Social trading platforms have changed the overall landscape. In the past, if you wanted to make a strategic trade, you had two options. One was to pay a fund manager. However, fund managers don’t always invest in what they recommend. Therefore, if you ever choose to go this route, make sure the fund manager invests in what he/she recommends. The other option was to do your own research. This would include looking at balance sheets, studying 10-Qs and 10-Ks, and reading press releases. With a social trading app, you no longer need to do any of that.
A social platform is a way to share ideas. That’s the concept, but it’s really about layman traders following experts in an effort to make money without doing any work. This strategy has been successful for many people. This is the case for stock, currency, and commodity trading. Think of it this way. Go back to your school days. It can be at any level. Who is the smartest person you knew throughout your school experience? This is someone who would ace almost every test and knew the answer to every question. Imagine you could copy that person on every test without penalty. Apply that to trading and that is the opportunity that social platforms present. Since the rise in popularity of social trading platforms, you don’t need to be the best in the world; you just need to know who to follow. However, there are some tips you should follow.
Following the Right Path
In some cases, top traders will charge you for being able to see their account. There would be no sense in paying because there are many pros that don’t charge you. When you’re searching for someone to follow, don’t fall into the trap of choosing someone who only has one or two examples and made a lot of money. This ‘expert’ did well with a couple trades, but past performance doesn’t guarantee future success. That last sentence is a common saying in this financial landscape, and though true, someone who delivers consistently is more likely to deliver in the future.
That brings us to the other end of the spectrum. You might find someone who has had a lot of success over many trades. This might lead you to think you have found the right person to follow. However, this is actually a problem. The reason is because if you make all the same moves, you’re going to be paying fees on every one, on both the buy side and the sell side. Furthermore, any gains will be taxed as short-term capital gains, which means you will be paying more in taxes.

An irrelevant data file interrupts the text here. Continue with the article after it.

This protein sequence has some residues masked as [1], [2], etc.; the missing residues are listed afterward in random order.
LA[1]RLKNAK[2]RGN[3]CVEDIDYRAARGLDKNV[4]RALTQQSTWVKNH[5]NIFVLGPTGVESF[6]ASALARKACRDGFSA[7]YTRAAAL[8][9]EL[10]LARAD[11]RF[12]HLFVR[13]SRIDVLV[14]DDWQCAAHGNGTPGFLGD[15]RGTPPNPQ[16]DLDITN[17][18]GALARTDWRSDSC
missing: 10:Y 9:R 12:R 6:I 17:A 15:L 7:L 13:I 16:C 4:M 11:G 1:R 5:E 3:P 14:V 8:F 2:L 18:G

The best players to follow aren’t traders at all; they’re investors. You want to find someone who sits on five or ten investments per year and has delivered for several years on those. This is likely someone who is doing deep-dive research on companies and has a knack for spotting trends. If you find someone like this and you feel comfortable following them after doing your own due diligence, you can use what is called mirror trading. This means you can automatically buy, hold, or sell along with them. You’re basically on auto-pilot.
Investing with Trends
If you want to be the leader opposed to a follower, all you need to do is follow consumer trends. If there is a new type of clothing that you see everyone starting to wear, then you should strongly consider investing in that company. If there is a new wearable technology that is moving beyond the fitness community and into the world of the everyday consumer, the same applies. If there is a commodity that is gaining momentum due to a new U.S. president and the policies they plan to implement, then you should look into investing in that commodity. Investing is all about logic.
There is another type of trend in play here. Social trading platforms have become so popular that positions can be influenced by money flowing into a specific stock. If you follow the money, you’re likely to go along for the ride. At the same time, this is more likely to be a short-term trade than an investment and the risk is going to be much higher than an investment you plan on making for at least one year. A lot will depend on your risk appetite. It’s often wise to use the majority of your capital for safer long-term investments and a small percentage of your capital for higher-risk investments.